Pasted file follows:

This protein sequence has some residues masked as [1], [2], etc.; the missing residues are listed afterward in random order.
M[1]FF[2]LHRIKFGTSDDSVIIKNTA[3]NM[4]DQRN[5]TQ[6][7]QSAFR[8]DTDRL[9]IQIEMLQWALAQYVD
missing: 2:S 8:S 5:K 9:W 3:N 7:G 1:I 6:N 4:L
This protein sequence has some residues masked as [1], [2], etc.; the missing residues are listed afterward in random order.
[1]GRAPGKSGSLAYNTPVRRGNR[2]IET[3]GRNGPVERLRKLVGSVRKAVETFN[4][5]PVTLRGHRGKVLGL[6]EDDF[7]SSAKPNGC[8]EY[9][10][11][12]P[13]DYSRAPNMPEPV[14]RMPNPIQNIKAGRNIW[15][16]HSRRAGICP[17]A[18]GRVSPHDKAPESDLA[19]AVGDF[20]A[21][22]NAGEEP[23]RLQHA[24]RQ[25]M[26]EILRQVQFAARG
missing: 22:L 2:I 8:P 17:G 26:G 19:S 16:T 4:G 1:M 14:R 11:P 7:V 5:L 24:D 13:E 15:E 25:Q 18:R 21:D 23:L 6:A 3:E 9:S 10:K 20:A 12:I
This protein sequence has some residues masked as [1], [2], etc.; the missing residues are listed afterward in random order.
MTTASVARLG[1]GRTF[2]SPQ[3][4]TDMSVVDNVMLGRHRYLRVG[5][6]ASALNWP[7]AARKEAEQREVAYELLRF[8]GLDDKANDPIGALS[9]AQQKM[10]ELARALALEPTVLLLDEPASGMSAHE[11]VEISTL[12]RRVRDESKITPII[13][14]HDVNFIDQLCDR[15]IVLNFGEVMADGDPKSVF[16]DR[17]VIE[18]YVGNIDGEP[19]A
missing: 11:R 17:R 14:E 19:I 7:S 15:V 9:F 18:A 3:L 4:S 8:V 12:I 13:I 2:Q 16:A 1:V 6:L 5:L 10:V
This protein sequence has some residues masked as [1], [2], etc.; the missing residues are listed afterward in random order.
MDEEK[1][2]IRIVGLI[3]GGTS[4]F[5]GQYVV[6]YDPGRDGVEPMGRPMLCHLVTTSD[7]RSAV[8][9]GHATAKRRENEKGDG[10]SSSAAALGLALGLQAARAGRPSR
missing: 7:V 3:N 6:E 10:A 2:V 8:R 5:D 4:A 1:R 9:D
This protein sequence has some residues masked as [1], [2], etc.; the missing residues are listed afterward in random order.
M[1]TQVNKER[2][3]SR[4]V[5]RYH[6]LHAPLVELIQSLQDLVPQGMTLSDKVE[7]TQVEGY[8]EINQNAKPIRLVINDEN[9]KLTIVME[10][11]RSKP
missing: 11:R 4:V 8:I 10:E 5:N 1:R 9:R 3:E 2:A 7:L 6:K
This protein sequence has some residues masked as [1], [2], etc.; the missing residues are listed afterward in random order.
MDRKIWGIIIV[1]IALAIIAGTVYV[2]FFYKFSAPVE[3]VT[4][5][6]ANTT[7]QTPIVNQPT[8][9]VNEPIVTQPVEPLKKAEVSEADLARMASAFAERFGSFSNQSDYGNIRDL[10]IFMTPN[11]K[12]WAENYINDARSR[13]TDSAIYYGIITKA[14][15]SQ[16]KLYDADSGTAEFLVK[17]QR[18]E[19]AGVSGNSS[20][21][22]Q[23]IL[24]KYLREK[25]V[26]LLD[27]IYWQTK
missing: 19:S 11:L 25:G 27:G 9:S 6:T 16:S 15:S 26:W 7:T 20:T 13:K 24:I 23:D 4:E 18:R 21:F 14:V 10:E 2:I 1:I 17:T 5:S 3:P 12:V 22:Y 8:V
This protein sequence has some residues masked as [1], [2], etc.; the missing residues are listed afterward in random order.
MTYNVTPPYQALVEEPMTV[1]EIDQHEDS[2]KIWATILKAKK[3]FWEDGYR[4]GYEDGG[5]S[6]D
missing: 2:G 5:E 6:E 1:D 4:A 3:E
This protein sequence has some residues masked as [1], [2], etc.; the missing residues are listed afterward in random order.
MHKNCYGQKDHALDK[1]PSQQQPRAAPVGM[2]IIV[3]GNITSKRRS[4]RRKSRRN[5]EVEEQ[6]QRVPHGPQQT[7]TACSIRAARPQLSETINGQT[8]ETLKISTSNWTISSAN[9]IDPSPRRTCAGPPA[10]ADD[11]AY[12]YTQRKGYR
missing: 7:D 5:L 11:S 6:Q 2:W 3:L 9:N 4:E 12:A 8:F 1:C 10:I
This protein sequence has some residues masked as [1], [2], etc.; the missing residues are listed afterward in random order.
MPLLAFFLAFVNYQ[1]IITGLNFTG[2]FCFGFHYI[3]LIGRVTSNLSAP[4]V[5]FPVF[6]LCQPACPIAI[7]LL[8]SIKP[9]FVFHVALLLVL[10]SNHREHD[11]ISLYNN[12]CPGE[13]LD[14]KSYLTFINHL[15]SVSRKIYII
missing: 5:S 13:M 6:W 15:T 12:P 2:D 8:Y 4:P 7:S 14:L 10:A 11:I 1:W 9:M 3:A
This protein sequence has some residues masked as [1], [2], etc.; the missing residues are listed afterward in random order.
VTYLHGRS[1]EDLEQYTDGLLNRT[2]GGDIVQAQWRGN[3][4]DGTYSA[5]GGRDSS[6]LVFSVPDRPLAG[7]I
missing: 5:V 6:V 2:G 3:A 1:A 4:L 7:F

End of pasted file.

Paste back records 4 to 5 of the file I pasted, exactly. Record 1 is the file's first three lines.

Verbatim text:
This protein sequence has some residues masked as [1], [2], etc.; the missing residues are listed afterward in random order.
MDEEK[1][2]IRIVGLI[3]GGTS[4]F[5]GQYVV[6]YDPGRDGVEPMGRPMLCHLVTTSD[7]RSAV[8][9]GHATAKRRENEKGDG[10]SSSAAALGLALGLQAARAGRPSR
missing: 7:V 3:N 6:E 10:A 2:V 8:R 5:D 4:A 1:R 9:D
This protein sequence has some residues masked as [1], [2], etc.; the missing residues are listed afterward in random order.
M[1]TQVNKER[2][3]SR[4]V[5]RYH[6]LHAPLVELIQSLQDLVPQGMTLSDKVE[7]TQVEGY[8]EINQNAKPIRLVINDEN[9]KLTIVME[10][11]RSKP
missing: 11:R 4:V 8:I 10:E 5:N 1:R 9:R 3:E 2:A 7:L 6:K